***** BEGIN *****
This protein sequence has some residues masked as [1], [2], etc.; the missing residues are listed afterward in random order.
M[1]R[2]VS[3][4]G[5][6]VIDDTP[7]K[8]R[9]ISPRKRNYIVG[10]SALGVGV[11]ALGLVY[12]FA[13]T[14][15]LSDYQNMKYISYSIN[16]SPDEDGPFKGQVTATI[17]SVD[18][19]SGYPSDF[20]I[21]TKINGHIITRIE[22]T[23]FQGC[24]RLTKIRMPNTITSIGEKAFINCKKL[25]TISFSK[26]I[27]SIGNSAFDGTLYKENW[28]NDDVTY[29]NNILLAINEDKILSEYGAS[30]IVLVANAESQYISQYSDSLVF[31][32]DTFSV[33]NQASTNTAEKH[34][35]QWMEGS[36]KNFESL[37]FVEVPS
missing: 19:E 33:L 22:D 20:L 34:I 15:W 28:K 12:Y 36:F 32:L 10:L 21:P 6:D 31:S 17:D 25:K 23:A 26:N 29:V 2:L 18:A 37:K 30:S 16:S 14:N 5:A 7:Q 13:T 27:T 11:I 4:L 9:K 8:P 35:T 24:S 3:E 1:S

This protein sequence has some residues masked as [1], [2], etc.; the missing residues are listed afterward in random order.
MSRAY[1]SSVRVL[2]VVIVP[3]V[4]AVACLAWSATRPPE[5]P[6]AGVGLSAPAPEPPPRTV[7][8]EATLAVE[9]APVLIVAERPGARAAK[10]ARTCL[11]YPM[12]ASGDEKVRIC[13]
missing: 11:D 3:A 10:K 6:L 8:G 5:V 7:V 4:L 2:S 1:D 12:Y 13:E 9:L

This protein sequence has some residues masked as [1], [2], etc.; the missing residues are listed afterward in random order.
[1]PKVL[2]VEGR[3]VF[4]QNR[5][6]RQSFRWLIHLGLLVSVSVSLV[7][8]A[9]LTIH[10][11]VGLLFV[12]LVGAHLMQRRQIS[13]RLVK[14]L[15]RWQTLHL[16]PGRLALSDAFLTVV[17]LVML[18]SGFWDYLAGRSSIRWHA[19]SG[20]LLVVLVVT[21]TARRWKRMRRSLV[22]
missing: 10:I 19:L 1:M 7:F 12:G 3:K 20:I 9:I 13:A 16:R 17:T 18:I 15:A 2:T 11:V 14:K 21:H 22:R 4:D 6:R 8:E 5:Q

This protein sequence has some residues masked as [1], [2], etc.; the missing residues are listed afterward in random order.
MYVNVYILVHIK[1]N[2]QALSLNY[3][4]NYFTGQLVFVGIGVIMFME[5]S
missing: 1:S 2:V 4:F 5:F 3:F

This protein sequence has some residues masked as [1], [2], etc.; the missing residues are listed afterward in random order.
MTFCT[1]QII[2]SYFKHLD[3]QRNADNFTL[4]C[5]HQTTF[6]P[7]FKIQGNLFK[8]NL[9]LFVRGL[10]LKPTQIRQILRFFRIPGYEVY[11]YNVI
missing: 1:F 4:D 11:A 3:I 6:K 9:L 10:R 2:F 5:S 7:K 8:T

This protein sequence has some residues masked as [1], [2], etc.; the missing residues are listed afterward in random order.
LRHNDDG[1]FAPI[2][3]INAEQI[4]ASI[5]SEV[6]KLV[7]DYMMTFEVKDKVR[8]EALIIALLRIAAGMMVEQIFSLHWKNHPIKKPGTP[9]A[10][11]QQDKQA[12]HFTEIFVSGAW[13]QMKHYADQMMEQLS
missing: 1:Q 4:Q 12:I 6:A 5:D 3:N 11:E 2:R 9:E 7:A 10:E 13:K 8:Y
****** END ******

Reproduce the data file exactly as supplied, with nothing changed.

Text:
This protein sequence has some residues masked as [1], [2], etc.; the missing residues are listed afterward in random order.
M[1]R[2]VS[3][4]G[5][6]VIDDTP[7]K[8]R[9]ISPRKRNYIVG[10]SALGVGV[11]ALGLVY[12]FA[13]T[14][15]LSDYQNMKYISYSIN[16]SPDEDGPFKGQVTATI[17]SVD[18][19]SGYPSDF[20]I[21]TKINGHIITRIE[22]T[23]FQGC[24]RLTKIRMPNTITSIGEKAFINCKKL[25]TISFSK[26]I[27]SIGNSAFDGTLYKENW[28]NDDVTY[29]NNILLAINEDKILSEYGAS[30]IVLVANAESQYISQYSDSLVF[31][32]DTFSV[33]NQASTNTAEKH[34][35]QWMEGS[36]KNFESL[37]FVEVPS
missing: 19:E 33:L 22:D 20:L 34:I 15:W 28:K 12:Y 36:F 32:L 10:L 21:P 6:D 31:S 17:D 25:K 23:A 26:N 29:V 2:L 18:A 37:K 30:S 16:S 14:N 5:A 7:Q 13:T 27:T 11:I 4:L 9:K 8:P 35:T 24:S 3:E 1:S

This protein sequence has some residues masked as [1], [2], etc.; the missing residues are listed afterward in random order.
MSRAY[1]SSVRVL[2]VVIVP[3]V[4]AVACLAWSATRPPE[5]P[6]AGVGLSAPAPEPPPRTV[7][8]EATLAVE[9]APVLIVAERPGARAAK[10]ARTCL[11]YPM[12]ASGDEKVRIC[13]
missing: 11:D 3:A 10:K 6:L 8:G 5:V 7:V 4:L 2:S 1:D 12:Y 13:E 9:L

This protein sequence has some residues masked as [1], [2], etc.; the missing residues are listed afterward in random order.
[1]PKVL[2]VEGR[3]VF[4]QNR[5][6]RQSFRWLIHLGLLVSVSVSLV[7][8]A[9]LTIH[10][11]VGLLFV[12]LVGAHLMQRRQIS[13]RLVK[14]L[15]RWQTLHL[16]PGRLALSDAFLTVV[17]LVML[18]SGFWDYLAGRSSIRWHA[19]SG[20]LLVVLVVT[21]TARRWKRMRRSLV[22]
missing: 10:I 19:L 1:M 7:F 12:G 3:K 20:I 9:I 13:A 16:R 17:T 18:I 15:A 2:T 11:V 14:K 21:H 22:R 4:D 6:R 8:E 5:Q

This protein sequence has some residues masked as [1], [2], etc.; the missing residues are listed afterward in random order.
MYVNVYILVHIK[1]N[2]QALSLNY[3][4]NYFTGQLVFVGIGVIMFME[5]S
missing: 1:S 2:V 4:F 5:F 3:F

This protein sequence has some residues masked as [1], [2], etc.; the missing residues are listed afterward in random order.
MTFCT[1]QII[2]SYFKHLD[3]QRNADNFTL[4]C[5]HQTTF[6]P[7]FKIQGNLFK[8]NL[9]LFVRGL[10]LKPTQIRQILRFFRIPGYEVY[11]YNVI
missing: 1:F 4:D 11:A 3:I 6:K 9:L 10:R 2:F 5:S 7:K 8:T

This protein sequence has some residues masked as [1], [2], etc.; the missing residues are listed afterward in random order.
LRHNDDG[1]FAPI[2][3]INAEQI[4]ASI[5]SEV[6]KLV[7]DYMMTFEVKDKVR[8]EALIIALLRIAAGMMVEQIFSLHWKNHPIKKPGTP[9]A[10][11]QQDKQA[12]HFTEIFVSGAW[13]QMKHYADQMMEQLS
missing: 1:Q 4:Q 12:I 6:A 5:D 3:N 11:E 2:R 9:E 7:A 10:E 13:K 8:Y